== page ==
bash# man insmod
	bash# modprobe loop
	bash# insmod loop
	bash# lsmod 
You can set the PATH which the insmod searches in /etc/modules.conf.  

3.1. Installing the module utilities

You can install the Module Utilities RPM with:

	bash# rpm -i /mnt/cdrom/Redhat/RPMS/modutils*.rpm

insmod inserts a module into the running kernel. Modules usually have a .o extension; the example driver mentioned above is called drv_hello.o , so to insert this, one would say ` insmod drv_hello.o '. To see the modules that the kernel is currently using, use lsmod . The output looks like this: blah# lsmod Module: #pages: Used by: drv_hello 1 ` drv_hello ' is the name of the module, it uses one page (4k) of memory, and no other kernel modules depend on it at the moment. To remove this module, use ` rmmod drv_hello '. Note that rmmod wants a module name, not a filename; you get this from lsmod 's listing. The other module utilities' purposes are documented in their manual pages.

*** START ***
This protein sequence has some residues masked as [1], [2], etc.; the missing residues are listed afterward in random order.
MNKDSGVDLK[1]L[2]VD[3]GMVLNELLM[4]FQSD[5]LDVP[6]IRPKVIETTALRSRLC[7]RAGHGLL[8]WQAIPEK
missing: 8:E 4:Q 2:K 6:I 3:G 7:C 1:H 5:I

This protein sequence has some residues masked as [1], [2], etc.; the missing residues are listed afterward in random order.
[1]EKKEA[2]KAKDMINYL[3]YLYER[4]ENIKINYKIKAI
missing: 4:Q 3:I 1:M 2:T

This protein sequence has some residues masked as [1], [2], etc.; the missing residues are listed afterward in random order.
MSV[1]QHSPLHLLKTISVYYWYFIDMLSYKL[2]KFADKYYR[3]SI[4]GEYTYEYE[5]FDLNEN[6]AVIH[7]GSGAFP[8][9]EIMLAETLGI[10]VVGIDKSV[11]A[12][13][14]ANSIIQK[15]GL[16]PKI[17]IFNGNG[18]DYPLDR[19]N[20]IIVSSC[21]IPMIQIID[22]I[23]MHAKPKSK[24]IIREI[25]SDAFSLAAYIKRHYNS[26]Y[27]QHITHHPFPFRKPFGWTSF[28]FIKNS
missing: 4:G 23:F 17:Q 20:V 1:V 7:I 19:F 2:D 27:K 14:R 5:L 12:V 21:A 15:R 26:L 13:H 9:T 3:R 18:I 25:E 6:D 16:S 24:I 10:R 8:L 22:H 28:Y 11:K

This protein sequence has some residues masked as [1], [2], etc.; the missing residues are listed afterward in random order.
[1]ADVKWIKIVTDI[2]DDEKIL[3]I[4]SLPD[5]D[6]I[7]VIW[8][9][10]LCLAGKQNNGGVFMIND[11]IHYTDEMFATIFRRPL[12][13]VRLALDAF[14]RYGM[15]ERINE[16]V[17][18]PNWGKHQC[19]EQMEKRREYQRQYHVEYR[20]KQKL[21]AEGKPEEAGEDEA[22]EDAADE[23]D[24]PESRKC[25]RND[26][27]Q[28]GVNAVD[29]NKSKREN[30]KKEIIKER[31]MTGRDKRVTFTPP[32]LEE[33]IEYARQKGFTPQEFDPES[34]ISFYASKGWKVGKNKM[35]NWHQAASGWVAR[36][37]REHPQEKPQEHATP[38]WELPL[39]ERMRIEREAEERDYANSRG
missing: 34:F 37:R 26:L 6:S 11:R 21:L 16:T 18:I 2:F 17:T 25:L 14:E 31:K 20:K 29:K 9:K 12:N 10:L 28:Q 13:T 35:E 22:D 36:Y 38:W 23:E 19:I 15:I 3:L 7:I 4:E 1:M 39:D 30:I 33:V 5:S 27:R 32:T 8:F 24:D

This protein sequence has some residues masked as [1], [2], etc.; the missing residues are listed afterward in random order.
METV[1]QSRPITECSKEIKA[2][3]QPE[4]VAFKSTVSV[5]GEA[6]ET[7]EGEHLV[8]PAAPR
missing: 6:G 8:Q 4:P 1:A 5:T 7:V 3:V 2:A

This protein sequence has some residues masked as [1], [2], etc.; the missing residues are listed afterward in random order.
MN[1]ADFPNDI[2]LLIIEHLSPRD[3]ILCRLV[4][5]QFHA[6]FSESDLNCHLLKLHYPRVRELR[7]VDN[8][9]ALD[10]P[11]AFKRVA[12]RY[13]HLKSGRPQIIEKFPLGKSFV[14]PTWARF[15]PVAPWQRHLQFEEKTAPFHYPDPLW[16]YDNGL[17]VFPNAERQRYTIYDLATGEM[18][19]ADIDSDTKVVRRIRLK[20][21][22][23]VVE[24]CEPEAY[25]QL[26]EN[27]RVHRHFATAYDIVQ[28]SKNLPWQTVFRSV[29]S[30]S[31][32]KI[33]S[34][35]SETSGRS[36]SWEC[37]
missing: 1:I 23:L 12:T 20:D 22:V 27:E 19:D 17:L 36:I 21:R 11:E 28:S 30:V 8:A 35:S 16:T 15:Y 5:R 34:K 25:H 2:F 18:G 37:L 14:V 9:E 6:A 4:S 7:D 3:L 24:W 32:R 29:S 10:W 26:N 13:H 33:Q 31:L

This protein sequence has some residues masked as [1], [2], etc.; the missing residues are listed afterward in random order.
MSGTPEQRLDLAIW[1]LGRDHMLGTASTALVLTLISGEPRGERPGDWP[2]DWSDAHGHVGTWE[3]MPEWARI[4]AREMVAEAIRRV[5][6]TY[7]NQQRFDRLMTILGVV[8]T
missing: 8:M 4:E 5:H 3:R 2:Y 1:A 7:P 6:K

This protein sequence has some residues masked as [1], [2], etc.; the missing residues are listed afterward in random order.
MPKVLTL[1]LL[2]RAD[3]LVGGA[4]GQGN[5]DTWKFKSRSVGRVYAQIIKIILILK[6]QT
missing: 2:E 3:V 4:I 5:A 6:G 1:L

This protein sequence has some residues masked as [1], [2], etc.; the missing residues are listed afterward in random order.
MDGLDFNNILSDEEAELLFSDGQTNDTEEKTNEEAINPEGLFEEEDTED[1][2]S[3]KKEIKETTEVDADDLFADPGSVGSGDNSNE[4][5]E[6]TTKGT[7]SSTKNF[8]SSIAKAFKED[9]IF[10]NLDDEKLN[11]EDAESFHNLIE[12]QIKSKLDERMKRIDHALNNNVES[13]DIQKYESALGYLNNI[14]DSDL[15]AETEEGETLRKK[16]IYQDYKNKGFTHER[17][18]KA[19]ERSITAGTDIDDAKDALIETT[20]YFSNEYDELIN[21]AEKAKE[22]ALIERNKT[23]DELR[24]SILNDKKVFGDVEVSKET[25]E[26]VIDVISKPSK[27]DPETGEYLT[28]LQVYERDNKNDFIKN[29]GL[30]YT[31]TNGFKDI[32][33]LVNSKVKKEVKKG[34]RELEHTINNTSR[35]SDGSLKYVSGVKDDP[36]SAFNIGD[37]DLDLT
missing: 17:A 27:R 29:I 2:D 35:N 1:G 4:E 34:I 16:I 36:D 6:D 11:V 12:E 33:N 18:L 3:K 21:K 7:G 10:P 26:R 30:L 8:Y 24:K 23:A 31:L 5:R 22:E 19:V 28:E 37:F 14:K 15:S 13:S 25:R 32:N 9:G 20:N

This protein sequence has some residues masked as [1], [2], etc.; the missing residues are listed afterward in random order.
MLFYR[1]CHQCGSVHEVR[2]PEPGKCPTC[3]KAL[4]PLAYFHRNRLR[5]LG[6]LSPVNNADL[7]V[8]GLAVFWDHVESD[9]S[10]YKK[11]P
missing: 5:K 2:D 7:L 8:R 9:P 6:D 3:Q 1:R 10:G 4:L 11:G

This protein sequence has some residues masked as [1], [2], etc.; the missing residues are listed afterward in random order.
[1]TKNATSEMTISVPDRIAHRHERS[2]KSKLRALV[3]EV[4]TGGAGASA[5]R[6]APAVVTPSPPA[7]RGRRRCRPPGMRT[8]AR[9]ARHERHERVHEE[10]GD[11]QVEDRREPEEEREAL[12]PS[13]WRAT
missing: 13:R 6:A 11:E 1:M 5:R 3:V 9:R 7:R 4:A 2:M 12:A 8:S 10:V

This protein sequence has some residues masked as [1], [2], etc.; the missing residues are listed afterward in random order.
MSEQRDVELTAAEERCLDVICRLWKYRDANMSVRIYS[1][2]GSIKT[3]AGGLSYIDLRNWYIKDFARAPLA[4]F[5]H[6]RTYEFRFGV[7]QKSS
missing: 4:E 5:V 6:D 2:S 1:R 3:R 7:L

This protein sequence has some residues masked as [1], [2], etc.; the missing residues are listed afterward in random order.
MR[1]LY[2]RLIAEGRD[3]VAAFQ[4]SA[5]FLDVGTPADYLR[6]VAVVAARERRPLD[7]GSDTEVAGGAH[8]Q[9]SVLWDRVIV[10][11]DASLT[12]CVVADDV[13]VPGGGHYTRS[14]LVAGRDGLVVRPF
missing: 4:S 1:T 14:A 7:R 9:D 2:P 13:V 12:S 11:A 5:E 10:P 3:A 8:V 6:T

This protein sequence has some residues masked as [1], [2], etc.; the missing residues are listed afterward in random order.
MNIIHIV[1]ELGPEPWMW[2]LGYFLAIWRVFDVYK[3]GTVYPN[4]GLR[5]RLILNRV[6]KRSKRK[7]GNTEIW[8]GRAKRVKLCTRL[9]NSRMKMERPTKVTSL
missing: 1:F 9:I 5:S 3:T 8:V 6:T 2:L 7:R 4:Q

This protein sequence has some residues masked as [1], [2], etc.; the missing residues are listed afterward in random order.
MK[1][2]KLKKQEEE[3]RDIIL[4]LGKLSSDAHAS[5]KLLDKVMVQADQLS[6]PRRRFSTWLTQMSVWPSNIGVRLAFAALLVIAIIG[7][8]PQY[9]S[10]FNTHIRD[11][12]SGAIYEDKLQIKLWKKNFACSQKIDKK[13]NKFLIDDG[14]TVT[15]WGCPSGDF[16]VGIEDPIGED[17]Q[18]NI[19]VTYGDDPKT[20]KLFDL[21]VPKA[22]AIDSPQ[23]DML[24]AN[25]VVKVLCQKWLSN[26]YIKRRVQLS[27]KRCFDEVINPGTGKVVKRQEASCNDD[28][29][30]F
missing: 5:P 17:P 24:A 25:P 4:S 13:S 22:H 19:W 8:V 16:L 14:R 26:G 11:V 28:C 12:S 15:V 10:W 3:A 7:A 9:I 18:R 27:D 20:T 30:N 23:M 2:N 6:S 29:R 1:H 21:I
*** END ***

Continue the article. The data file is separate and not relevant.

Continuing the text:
3.2. Modules distributed with the kernel

As of version 2.0.30, most of everything is available as a loadable modules. To use them, first make sure that you don't configure them into the regular kernel; that is, don't say y to it during ` make config '. Compile a new kernel and reboot with it. Then, cd to /usr/src/linux again, and do a ` make modules '. This compiles all of the modules which you did not specify in the kernel configuration, and places links to them in /usr/src/linux/modules . You can use them straight from that directory or execute ` make modules_install ', which installs them in /lib/modules/x.y.z , where x.y.z is the kernel release.